Oregon State pitcher Luke Heimlich reportedly molested a 6-year-old family member in 2012.

By Jeremy Woo
June 08, 2017

Oregon State pitcher Luke Heimlich was charged with molesting a 6-year-old family member in 2012, The Oregonian reports.

As a 15-year-old, Heimlich pleaded guilty to to a single charge of sexually molesting a female child, whose identity and relation to Heimlich were not disclosed in the report. The Oregonian cited juvenile court documents obtained last week. Neither Heimlich, the team nor the university gave the paper comment.

The news surfaces with the Beavers (52–4) set to play as the top seed in the NCAA Super Regionals. Heimlich is the team’s top pitcher and has been projected among the top available prospects in next week’s MLB draft. Heimlich was cited in April after missing an annual update, which put his case in state court records for the first time and led to The Oregonian’s discovery of his past during a background check.

Heimlich released a statement through his attorney on Friday, and said that he asked to be excused from pitching in this weekend’s series against Vanderbilt so as not to cause a distraction.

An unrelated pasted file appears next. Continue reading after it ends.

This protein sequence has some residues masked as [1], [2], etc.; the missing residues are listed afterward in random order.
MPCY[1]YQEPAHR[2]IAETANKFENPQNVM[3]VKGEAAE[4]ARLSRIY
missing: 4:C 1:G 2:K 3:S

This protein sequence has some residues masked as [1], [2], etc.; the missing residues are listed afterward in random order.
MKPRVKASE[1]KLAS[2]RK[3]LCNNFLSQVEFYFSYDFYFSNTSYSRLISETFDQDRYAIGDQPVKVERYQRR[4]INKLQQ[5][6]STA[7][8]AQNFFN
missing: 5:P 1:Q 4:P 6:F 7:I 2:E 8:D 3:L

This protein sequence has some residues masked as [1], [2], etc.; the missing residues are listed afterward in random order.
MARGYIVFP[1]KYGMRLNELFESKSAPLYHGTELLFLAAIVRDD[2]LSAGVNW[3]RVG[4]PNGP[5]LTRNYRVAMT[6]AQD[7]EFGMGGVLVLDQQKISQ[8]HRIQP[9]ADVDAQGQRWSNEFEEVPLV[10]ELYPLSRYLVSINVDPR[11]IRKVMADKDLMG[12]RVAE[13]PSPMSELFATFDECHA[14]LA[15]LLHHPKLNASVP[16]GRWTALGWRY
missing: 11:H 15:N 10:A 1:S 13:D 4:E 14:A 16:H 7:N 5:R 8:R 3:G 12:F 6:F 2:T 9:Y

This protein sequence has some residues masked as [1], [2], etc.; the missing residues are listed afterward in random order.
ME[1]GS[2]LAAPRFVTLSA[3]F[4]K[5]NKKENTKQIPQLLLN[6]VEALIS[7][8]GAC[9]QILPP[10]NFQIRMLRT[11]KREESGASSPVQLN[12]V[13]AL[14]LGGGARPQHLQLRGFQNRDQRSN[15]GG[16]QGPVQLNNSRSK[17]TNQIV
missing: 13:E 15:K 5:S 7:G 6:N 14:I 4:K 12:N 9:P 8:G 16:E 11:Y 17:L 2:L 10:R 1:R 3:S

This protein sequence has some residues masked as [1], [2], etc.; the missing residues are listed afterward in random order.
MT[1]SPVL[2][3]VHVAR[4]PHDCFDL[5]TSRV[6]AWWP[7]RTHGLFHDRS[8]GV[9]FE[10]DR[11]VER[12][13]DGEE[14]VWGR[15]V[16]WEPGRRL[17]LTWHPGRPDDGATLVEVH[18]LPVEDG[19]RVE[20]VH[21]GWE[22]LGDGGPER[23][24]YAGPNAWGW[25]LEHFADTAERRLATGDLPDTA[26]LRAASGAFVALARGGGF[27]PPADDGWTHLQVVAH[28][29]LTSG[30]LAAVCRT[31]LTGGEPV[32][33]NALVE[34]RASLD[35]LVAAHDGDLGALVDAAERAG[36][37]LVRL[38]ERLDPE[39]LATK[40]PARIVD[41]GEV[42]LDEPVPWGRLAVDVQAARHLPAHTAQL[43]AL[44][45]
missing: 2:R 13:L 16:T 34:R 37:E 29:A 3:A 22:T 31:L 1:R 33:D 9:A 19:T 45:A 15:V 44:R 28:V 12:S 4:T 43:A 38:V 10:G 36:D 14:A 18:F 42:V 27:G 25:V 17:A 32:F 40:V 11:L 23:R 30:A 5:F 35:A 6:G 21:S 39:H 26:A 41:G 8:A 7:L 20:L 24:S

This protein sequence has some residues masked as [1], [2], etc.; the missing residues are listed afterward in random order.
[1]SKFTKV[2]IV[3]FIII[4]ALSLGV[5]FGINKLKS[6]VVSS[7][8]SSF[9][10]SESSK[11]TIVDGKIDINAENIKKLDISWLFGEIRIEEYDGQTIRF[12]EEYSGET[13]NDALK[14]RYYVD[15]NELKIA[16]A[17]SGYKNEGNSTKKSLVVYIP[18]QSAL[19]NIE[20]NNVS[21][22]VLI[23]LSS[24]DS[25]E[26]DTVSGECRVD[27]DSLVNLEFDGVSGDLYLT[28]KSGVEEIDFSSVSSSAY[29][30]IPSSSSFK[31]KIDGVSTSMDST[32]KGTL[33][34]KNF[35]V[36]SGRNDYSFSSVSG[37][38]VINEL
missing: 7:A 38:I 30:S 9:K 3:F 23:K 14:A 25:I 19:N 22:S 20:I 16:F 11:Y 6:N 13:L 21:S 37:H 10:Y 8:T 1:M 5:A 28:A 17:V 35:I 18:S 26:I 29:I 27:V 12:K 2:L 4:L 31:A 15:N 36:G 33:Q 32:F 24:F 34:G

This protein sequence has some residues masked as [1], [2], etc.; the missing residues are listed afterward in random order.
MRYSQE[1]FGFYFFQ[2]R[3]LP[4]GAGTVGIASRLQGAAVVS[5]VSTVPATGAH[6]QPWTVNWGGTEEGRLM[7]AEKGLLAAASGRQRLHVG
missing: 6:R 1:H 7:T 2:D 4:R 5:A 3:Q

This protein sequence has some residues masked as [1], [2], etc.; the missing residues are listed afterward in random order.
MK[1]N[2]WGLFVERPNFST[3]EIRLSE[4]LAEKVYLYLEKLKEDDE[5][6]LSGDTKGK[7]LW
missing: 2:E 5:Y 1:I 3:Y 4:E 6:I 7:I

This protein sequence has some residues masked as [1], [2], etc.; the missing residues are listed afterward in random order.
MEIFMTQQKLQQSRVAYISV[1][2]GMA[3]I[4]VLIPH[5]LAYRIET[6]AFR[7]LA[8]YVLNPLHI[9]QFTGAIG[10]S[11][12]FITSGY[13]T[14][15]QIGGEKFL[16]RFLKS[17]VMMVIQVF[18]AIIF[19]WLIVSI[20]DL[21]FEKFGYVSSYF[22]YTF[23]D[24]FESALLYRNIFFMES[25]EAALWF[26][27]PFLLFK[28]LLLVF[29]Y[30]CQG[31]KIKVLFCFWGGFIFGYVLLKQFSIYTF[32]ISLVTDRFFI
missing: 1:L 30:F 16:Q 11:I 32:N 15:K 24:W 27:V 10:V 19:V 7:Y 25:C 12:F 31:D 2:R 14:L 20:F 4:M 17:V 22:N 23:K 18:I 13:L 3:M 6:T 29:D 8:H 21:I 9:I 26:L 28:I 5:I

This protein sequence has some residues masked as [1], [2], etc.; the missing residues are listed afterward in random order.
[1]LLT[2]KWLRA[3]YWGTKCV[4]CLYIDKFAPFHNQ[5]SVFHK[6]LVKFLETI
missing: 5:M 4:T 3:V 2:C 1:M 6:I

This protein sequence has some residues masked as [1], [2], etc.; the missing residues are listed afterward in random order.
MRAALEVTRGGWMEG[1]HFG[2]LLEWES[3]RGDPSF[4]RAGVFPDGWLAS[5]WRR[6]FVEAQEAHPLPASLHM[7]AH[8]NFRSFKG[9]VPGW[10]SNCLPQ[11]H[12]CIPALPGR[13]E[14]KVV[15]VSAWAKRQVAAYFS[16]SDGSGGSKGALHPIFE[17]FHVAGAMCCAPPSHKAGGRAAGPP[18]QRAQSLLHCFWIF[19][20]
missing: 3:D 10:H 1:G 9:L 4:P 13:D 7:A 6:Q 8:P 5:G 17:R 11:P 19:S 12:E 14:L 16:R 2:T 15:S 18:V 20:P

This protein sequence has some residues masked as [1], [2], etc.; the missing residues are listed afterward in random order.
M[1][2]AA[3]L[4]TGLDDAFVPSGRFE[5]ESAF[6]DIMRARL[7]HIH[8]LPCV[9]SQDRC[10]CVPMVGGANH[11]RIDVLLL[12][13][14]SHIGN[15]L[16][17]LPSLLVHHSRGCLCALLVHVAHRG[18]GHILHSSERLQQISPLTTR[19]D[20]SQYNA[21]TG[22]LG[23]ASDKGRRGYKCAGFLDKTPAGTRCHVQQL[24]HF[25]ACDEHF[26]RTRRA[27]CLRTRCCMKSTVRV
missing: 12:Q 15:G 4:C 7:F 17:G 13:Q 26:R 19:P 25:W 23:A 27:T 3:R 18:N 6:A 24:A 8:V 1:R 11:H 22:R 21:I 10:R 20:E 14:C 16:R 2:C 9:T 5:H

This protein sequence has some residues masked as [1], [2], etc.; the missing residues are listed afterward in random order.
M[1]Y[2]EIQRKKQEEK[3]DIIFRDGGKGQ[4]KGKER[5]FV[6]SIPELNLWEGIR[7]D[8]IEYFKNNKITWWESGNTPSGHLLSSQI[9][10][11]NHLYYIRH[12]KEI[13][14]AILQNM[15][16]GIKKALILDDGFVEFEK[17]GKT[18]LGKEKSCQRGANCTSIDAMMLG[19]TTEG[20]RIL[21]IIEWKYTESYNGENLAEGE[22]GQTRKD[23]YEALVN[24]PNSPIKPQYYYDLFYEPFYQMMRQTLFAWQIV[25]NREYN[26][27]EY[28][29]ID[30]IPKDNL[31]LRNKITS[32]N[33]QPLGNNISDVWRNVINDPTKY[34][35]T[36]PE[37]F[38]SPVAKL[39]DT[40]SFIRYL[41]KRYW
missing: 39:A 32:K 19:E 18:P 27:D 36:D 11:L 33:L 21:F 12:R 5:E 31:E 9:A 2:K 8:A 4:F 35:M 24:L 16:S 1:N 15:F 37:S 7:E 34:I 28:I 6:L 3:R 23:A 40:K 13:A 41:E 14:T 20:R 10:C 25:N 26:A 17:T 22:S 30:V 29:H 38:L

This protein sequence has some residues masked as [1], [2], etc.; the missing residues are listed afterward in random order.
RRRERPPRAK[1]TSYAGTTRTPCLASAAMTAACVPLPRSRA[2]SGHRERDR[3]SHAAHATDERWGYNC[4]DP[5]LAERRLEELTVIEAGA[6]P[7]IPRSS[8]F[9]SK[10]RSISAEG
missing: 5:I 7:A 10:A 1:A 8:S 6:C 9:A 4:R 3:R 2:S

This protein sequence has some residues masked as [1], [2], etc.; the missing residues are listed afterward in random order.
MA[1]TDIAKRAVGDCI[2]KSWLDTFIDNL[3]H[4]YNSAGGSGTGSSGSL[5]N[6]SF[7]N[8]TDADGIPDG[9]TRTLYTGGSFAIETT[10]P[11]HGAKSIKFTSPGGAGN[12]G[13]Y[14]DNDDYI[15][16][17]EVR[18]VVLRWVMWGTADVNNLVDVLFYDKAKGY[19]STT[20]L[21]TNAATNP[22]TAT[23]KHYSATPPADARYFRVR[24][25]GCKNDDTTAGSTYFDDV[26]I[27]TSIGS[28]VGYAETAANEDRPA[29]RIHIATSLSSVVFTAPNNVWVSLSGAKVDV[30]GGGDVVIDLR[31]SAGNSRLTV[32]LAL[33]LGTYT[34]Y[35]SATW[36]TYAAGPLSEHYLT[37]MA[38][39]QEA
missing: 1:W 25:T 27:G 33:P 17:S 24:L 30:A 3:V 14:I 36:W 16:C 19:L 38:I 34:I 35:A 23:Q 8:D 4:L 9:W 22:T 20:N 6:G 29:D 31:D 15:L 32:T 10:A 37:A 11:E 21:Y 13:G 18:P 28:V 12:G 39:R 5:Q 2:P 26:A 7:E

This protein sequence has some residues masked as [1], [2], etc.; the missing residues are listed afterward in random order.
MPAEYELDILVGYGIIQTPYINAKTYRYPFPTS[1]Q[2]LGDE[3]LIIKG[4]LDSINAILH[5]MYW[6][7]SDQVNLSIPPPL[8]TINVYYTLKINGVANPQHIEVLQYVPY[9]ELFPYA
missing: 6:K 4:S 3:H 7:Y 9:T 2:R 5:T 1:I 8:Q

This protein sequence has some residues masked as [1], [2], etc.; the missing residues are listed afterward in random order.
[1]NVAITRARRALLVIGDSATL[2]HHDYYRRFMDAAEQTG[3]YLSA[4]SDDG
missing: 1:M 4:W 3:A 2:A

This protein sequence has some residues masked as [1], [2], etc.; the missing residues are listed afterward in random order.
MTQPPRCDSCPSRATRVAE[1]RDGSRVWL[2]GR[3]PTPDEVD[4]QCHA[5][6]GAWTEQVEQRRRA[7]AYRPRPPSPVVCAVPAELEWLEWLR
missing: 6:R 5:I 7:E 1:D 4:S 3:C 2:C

"I understand that many people now see me differently, but I hope that I can eventually be judged for the person I am today," Heimlich said. "I'm so proud of our team's accomplishment and don't want to be a distraction. Therefore, I've respectfully requested to be excused from playing at this time."

It is reportedly unclear whether Oregon State was aware of the situation when it chose to put Heimlich on scholarship to play baseball. The prosecution took place in 2012, and the charges covered a period of time dating from February–December 2011, when he was 15 years old. The victim said she was four years old when Heimlich began molesting her.

Heimlich, a native of Washington, is a registered sex offender in Oregon. OSU athletic director Scott Barnes would not disclose when the school knew Heimlich was a registered sex offender. An Oregon State spokesman told The Oregonian that the university receives lists of offenders from state police ”on a regular ongoing basis,” which it cross-checks with members of its student body, and that info is shared only on an ”educational need to know” basis.

Read the full report here.

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